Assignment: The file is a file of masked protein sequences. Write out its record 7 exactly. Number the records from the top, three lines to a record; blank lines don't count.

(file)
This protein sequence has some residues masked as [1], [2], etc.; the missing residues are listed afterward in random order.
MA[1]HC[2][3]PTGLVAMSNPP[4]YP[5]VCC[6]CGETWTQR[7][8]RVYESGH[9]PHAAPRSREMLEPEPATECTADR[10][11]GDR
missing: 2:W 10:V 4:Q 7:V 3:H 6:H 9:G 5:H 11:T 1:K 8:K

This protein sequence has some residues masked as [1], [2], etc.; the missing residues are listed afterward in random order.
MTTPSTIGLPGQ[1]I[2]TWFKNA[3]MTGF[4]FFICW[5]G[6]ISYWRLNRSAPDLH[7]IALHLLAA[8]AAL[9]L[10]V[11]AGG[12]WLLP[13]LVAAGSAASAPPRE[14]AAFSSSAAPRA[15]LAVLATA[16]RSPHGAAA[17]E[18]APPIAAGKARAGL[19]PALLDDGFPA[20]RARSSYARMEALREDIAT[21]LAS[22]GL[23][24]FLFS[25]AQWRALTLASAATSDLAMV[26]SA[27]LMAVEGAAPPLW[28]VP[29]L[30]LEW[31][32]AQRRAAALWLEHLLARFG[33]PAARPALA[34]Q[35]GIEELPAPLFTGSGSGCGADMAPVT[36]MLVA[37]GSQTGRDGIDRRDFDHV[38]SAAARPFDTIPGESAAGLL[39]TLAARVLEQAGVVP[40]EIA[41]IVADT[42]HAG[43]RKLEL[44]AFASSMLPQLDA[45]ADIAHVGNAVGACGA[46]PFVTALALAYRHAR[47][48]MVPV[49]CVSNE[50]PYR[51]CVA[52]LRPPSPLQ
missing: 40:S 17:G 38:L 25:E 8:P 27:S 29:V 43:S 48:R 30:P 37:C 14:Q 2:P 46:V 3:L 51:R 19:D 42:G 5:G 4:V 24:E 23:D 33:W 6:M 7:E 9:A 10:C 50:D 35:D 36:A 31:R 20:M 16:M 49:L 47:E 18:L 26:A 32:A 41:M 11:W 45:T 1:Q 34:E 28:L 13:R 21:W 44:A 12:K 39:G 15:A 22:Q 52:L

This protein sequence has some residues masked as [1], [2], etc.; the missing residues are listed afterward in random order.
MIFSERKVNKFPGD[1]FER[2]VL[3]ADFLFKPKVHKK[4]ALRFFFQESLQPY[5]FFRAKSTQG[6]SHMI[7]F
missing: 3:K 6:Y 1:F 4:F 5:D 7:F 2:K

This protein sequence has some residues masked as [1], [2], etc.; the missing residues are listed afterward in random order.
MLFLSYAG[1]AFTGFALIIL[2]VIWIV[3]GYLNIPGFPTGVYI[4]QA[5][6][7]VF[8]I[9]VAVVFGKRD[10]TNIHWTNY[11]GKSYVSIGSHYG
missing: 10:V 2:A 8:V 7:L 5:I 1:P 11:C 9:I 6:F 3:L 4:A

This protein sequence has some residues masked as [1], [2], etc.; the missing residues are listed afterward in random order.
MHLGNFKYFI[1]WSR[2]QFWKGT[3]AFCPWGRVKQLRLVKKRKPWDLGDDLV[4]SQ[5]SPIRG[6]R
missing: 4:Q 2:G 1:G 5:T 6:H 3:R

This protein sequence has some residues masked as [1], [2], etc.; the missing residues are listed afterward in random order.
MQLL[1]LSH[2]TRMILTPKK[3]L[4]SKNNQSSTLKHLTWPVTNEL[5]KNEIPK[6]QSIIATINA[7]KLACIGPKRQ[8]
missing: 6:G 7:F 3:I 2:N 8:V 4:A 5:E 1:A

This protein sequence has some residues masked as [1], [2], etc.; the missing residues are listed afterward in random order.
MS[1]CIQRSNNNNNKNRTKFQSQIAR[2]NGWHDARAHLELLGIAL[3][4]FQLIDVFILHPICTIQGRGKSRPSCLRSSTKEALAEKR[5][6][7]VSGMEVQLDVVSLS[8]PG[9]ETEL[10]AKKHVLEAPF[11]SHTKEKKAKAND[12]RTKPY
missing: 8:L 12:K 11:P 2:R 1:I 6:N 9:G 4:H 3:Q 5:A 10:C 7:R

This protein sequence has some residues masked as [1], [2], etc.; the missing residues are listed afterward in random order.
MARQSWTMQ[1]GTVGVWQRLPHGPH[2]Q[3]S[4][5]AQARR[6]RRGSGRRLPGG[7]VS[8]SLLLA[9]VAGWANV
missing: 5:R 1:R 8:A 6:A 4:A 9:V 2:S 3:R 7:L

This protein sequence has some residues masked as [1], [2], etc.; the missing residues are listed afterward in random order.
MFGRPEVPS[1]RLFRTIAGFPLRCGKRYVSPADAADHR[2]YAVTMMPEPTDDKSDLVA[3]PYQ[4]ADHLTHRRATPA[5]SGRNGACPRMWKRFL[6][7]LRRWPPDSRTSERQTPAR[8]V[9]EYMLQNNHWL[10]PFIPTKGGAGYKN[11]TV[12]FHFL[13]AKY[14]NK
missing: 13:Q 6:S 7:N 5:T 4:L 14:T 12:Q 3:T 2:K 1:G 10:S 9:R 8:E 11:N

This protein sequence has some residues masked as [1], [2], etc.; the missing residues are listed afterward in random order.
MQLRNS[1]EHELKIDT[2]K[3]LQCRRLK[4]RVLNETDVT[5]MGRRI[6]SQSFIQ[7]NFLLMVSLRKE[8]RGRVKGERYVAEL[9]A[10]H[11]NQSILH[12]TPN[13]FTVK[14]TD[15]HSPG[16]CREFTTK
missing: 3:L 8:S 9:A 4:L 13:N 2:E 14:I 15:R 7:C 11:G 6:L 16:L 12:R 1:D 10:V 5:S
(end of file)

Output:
This protein sequence has some residues masked as [1], [2], etc.; the missing residues are listed afterward in random order.
MS[1]CIQRSNNNNNKNRTKFQSQIAR[2]NGWHDARAHLELLGIAL[3][4]FQLIDVFILHPICTIQGRGKSRPSCLRSSTKEALAEKR[5][6][7]VSGMEVQLDVVSLS[8]PG[9]ETEL[10]AKKHVLEAPF[11]SHTKEKKAKAND[12]RTKPY
missing: 8:L 12:K 11:P 2:R 1:I 6:N 9:G 4:H 3:Q 5:A 10:C 7:R